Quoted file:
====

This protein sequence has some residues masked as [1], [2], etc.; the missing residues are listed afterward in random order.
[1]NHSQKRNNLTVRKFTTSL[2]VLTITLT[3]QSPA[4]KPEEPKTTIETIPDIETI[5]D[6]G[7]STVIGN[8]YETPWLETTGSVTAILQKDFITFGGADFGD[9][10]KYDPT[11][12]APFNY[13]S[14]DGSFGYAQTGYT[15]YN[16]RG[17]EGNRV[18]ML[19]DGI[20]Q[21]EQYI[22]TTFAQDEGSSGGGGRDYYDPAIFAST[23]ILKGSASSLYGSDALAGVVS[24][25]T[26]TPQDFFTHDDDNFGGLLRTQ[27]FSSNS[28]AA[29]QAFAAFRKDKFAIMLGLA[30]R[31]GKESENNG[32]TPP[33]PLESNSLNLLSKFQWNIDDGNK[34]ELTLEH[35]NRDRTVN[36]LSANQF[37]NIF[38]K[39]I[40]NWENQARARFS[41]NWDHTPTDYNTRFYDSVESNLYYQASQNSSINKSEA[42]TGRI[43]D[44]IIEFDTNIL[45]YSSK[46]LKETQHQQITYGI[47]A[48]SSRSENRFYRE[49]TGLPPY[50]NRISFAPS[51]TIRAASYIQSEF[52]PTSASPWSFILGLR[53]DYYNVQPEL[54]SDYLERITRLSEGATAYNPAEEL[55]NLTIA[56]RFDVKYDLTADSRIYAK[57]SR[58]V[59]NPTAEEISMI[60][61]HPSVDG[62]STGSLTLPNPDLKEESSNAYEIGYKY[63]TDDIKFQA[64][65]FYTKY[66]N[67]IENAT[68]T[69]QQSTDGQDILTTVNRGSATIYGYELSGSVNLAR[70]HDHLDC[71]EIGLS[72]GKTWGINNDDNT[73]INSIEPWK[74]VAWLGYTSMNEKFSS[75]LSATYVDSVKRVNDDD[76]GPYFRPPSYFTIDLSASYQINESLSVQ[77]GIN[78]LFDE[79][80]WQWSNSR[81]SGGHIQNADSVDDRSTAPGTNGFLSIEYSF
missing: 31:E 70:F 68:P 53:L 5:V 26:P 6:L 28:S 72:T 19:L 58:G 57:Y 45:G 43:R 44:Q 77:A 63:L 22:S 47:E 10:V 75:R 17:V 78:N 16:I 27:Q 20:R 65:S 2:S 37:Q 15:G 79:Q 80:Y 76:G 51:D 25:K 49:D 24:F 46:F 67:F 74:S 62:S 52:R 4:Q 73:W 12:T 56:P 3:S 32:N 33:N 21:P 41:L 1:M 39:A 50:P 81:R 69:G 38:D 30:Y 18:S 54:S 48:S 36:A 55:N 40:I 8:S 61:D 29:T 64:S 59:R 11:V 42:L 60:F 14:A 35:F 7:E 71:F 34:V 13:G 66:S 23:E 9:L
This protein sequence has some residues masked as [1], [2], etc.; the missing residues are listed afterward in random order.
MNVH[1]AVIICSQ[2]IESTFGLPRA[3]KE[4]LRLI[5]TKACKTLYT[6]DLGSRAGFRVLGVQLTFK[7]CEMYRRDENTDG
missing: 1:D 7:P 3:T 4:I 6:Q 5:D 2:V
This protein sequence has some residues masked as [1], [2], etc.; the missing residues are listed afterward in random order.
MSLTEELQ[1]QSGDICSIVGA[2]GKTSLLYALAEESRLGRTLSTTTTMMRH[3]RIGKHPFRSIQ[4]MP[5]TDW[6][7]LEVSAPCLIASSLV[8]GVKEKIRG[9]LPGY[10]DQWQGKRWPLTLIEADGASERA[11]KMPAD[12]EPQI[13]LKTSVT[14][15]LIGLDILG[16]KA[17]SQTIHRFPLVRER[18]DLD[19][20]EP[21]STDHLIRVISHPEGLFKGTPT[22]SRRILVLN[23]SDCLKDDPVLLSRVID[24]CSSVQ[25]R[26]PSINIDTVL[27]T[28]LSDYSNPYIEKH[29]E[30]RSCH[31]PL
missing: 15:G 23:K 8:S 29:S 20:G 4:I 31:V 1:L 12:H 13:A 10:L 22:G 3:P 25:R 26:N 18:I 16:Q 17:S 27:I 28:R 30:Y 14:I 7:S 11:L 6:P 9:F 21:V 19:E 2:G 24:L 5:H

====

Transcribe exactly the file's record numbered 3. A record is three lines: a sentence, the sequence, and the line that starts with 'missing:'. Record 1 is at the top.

This protein sequence has some residues masked as [1], [2], etc.; the missing residues are listed afterward in random order.
MSLTEELQ[1]QSGDICSIVGA[2]GKTSLLYALAEESRLGRTLSTTTTMMRH[3]RIGKHPFRSIQ[4]MP[5]TDW[6][7]LEVSAPCLIASSLV[8]GVKEKIRG[9]LPGY[10]DQWQGKRWPLTLIEADGASERA[11]KMPAD[12]EPQI[13]LKTSVT[14][15]LIGLDILG[16]KA[17]SQTIHRFPLVRER[18]DLD[19][20]EP[21]STDHLIRVISHPEGLFKGTPT[22]SRRILVLN[23]SDCLKDDPVLLSRVID[24]CSSVQ[25]R[26]PSINIDTVL[27]T[28]LSDYSNPYIEKH[29]E[30]RSCH[31]PL
missing: 15:G 23:K 8:S 29:S 20:G 4:I 31:V 1:L 12:H 13:A 10:L 22:G 3:P 25:R 26:N 18:I 16:Q 17:S 27:I 28:R 30:Y 14:I 7:S 11:L 6:P 9:F 21:V 19:E 2:G 24:L 5:H